Clutch - 'Book Of Bad Decisions' Hot

Added by Central Electronic Brain     December 04, 2018    
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It grooves, it roars and it dances - it's just wonderful.

This is what many will have been waiting for – Clutch are back, and what's more, they're funky! They still roar, and those riffs still twist and tumble, but this is as funky as 'Robot Hive/Exodus' and that's a personal favourite.

Just listen to 'In Walks Barbarella' with those horns blasting. Yes, I said horns; when was the last time we heard Clutch use horns? Have we ever heard Clutch use horns to deliver the riff like this? Jean-Paul Gaster has always had drumming Jazz chops, but with Neil Fallon's bug-eyed preacher delivery shouting "Weaponised Funk!", you see their destination. They still have their density and their stunning power, but this will move booties worldwide.

They haven't gone all Jamiroquai though, not when the riff of 'Vision Quest' rips your heart out and throws it on the keys of a barroom piano, or when 'Gimme The Keys' opens things with a sonic roar like a 747 taking off, Fallon's righteous indignation jousting with Tim Sult's thin riff.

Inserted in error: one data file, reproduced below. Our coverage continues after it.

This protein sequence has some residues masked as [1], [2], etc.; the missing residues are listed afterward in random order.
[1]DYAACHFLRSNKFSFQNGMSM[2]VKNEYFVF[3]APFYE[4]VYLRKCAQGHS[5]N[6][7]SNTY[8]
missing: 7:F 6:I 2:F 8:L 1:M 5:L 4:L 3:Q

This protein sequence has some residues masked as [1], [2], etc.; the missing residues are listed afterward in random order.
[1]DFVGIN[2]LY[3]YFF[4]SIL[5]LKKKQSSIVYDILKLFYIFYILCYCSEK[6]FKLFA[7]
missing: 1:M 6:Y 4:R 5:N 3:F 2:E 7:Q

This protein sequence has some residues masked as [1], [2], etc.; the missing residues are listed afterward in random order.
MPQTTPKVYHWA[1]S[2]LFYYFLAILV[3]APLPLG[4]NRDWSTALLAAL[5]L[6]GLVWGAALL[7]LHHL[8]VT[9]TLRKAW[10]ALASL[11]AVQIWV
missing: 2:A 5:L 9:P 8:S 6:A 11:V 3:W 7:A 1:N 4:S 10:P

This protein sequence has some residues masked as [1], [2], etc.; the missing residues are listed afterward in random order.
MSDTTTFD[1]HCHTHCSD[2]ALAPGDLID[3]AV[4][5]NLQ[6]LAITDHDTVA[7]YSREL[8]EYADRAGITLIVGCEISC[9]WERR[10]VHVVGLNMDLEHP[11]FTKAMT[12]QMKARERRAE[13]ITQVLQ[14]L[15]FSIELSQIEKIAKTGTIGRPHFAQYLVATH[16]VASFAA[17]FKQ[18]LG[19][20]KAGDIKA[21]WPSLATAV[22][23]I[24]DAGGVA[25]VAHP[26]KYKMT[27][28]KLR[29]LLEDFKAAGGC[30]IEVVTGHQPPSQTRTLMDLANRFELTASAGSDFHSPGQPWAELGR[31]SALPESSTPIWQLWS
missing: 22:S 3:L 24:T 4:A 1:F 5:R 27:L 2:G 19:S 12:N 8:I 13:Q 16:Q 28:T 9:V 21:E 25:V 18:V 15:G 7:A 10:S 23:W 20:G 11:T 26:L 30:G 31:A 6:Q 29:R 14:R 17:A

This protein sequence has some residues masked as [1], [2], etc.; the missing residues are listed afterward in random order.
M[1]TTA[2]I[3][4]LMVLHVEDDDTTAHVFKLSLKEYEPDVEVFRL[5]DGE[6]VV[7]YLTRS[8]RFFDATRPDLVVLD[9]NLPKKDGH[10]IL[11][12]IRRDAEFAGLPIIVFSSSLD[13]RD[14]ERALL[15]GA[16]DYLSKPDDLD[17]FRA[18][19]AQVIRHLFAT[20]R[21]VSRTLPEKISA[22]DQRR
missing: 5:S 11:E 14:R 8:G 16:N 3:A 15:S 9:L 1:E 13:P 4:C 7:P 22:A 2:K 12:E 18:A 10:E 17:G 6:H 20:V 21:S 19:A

There are fifteen tracks here, that's almost a double album. However, the quality doesn't suffer, it just lets them explore faux Country sounds on 'Hot Bottom Feeder' with their trademarked cowbell action taking up much of the chorus, but they also try some scratching too, whilst 'Emily Dickinson' is really just a call, literally, for her to make an appearance; Sult's solo joining in the call as an organ prepares the way.

The title track? That's all Spacey drums and bass slithering around Fallon's vocals, whereas the simple and effective 'How To Shake Hands' is Fallon accepting the nomination for President (about time!) with his manifesto (Jimi Hendrix on a twenty-dollar bill and Bill Hicks on a five-dollar note? Count me in!) front and centre as the band seethe and roil behind him. The sound here is worth a mention too. Vance Powell produced this gem with more size, more space and more power, Dan Maine's bass is mixed higher than ever, creating a fat bottom end to shimmy and shake with. No wonder they wax lyrical about him so much here.

Clutch have delighted and mesmerised over the past few releases, but they sometimes haven't nailed things shut. This does that by opening itself out and accepting all-comers; it grooves, it roars and it dances – it's just wonderful. 'Book Of Bad Decisions'? When you've finished this book, you'll want to pick it up again...

Steve Swift

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